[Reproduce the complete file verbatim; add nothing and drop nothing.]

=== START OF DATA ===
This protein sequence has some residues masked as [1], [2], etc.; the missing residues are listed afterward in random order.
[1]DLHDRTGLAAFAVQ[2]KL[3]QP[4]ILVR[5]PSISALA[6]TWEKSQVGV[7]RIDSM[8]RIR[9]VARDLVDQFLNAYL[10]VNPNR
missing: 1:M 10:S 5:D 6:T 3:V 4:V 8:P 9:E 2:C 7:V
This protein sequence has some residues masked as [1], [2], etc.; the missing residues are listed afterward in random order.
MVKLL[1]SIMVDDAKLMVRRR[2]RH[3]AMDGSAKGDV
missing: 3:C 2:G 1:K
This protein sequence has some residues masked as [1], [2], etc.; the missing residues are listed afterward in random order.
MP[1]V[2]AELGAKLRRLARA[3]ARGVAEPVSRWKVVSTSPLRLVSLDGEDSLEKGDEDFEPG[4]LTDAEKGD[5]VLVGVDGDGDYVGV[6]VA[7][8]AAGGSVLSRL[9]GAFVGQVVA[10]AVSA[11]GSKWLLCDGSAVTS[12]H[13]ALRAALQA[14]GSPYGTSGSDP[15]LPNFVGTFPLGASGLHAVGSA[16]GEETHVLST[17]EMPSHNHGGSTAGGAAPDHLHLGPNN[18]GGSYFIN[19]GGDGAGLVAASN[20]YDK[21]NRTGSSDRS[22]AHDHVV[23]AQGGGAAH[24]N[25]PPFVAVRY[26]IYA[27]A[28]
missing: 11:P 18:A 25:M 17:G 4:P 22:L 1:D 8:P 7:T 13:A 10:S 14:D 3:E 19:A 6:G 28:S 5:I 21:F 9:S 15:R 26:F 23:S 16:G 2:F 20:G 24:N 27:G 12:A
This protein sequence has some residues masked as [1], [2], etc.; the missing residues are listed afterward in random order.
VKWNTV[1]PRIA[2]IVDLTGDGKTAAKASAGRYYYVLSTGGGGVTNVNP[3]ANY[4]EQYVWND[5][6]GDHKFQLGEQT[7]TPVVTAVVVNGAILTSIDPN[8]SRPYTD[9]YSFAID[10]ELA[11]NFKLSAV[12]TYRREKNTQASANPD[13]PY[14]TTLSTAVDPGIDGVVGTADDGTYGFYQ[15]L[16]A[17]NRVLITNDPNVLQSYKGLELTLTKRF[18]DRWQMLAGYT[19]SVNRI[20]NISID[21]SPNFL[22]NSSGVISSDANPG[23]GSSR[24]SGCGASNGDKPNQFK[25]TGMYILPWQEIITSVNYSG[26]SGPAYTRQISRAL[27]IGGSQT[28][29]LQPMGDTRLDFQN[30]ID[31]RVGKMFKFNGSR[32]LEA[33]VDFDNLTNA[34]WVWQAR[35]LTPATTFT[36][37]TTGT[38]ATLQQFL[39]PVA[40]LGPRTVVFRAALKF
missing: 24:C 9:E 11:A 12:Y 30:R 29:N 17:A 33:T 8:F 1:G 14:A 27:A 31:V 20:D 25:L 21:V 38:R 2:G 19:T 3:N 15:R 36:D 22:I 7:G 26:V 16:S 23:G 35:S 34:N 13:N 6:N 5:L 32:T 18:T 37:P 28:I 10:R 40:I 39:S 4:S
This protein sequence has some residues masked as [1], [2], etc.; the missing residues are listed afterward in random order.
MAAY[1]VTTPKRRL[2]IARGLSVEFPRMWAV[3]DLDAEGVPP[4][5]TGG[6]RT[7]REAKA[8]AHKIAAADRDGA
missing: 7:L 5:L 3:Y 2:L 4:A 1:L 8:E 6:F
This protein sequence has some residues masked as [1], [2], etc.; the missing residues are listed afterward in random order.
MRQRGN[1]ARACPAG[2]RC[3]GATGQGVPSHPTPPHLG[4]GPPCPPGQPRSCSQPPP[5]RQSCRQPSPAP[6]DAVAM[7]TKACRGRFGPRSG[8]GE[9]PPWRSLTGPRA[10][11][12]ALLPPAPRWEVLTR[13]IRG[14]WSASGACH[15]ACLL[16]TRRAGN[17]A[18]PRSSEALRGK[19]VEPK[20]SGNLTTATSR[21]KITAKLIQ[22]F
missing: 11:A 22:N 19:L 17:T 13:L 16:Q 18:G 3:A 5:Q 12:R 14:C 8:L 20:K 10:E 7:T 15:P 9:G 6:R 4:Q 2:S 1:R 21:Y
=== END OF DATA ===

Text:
This protein sequence has some residues masked as [1], [2], etc.; the missing residues are listed afterward in random order.
[1]DLHDRTGLAAFAVQ[2]KL[3]QP[4]ILVR[5]PSISALA[6]TWEKSQVGV[7]RIDSM[8]RIR[9]VARDLVDQFLNAYL[10]VNPNR
missing: 1:M 10:S 5:D 6:T 3:V 4:V 8:P 9:E 2:C 7:V
This protein sequence has some residues masked as [1], [2], etc.; the missing residues are listed afterward in random order.
MVKLL[1]SIMVDDAKLMVRRR[2]RH[3]AMDGSAKGDV
missing: 3:C 2:G 1:K
This protein sequence has some residues masked as [1], [2], etc.; the missing residues are listed afterward in random order.
MP[1]V[2]AELGAKLRRLARA[3]ARGVAEPVSRWKVVSTSPLRLVSLDGEDSLEKGDEDFEPG[4]LTDAEKGD[5]VLVGVDGDGDYVGV[6]VA[7][8]AAGGSVLSRL[9]GAFVGQVVA[10]AVSA[11]GSKWLLCDGSAVTS[12]H[13]ALRAALQA[14]GSPYGTSGSDP[15]LPNFVGTFPLGASGLHAVGSA[16]GEETHVLST[17]EMPSHNHGGSTAGGAAPDHLHLGPNN[18]GGSYFIN[19]GGDGAGLVAASN[20]YDK[21]NRTGSSDRS[22]AHDHVV[23]AQGGGAAH[24]N[25]PPFVAVRY[26]IYA[27]A[28]
missing: 11:P 18:A 25:M 17:G 4:P 22:L 1:D 8:P 7:T 13:A 10:S 14:D 3:E 19:A 6:G 28:S 5:I 21:F 9:S 15:R 26:F 23:S 16:G 2:F 20:G 24:N 27:G 12:A
This protein sequence has some residues masked as [1], [2], etc.; the missing residues are listed afterward in random order.
VKWNTV[1]PRIA[2]IVDLTGDGKTAAKASAGRYYYVLSTGGGGVTNVNP[3]ANY[4]EQYVWND[5][6]GDHKFQLGEQT[7]TPVVTAVVVNGAILTSIDPN[8]SRPYTD[9]YSFAID[10]ELA[11]NFKLSAV[12]TYRREKNTQASANPD[13]PY[14]TTLSTAVDPGIDGVVGTADDGTYGFYQ[15]L[16]A[17]NRVLITNDPNVLQSYKGLELTLTKRF[18]DRWQMLAGYT[19]SVNRI[20]NISID[21]SPNFL[22]NSSGVISSDANPG[23]GSSR[24]SGCGASNGDKPNQFK[25]TGMYILPWQEIITSVNYSG[26]SGPAYTRQISRAL[27]IGGSQT[28][29]LQPMGDTRLDFQN[30]ID[31]RVGKMFKFNGSR[32]LEA[33]VDFDNLTNA[34]WVWQAR[35]LTPATTFT[36][37]TTGT[38]ATLQQFL[39]PVA[40]LGPRTVVFRAALKF
missing: 24:C 9:E 11:A 12:Y 30:R 29:N 17:A 33:T 8:F 1:G 14:A 27:A 31:V 20:D 25:L 21:V 38:R 2:G 19:T 3:N 15:R 36:D 22:I 7:G 26:V 16:S 23:G 35:S 34:N 13:N 6:N 5:L 32:T 18:T 37:P 28:I 10:R 40:I 39:S 4:S
This protein sequence has some residues masked as [1], [2], etc.; the missing residues are listed afterward in random order.
MAAY[1]VTTPKRRL[2]IARGLSVEFPRMWAV[3]DLDAEGVPP[4][5]TGG[6]RT[7]REAKA[8]AHKIAAADRDGA
missing: 7:L 5:L 3:Y 2:L 4:A 1:L 8:E 6:F
This protein sequence has some residues masked as [1], [2], etc.; the missing residues are listed afterward in random order.
MRQRGN[1]ARACPAG[2]RC[3]GATGQGVPSHPTPPHLG[4]GPPCPPGQPRSCSQPPP[5]RQSCRQPSPAP[6]DAVAM[7]TKACRGRFGPRSG[8]GE[9]PPWRSLTGPRA[10][11][12]ALLPPAPRWEVLTR[13]IRG[14]WSASGACH[15]ACLL[16]TRRAGN[17]A[18]PRSSEALRGK[19]VEPK[20]SGNLTTATSR[21]KITAKLIQ[22]F
missing: 11:A 22:N 19:L 17:T 13:L 16:Q 18:G 3:A 5:Q 12:R 14:C 8:L 20:K 10:E 7:T 15:P 9:G 6:R 4:Q 2:S 1:R 21:Y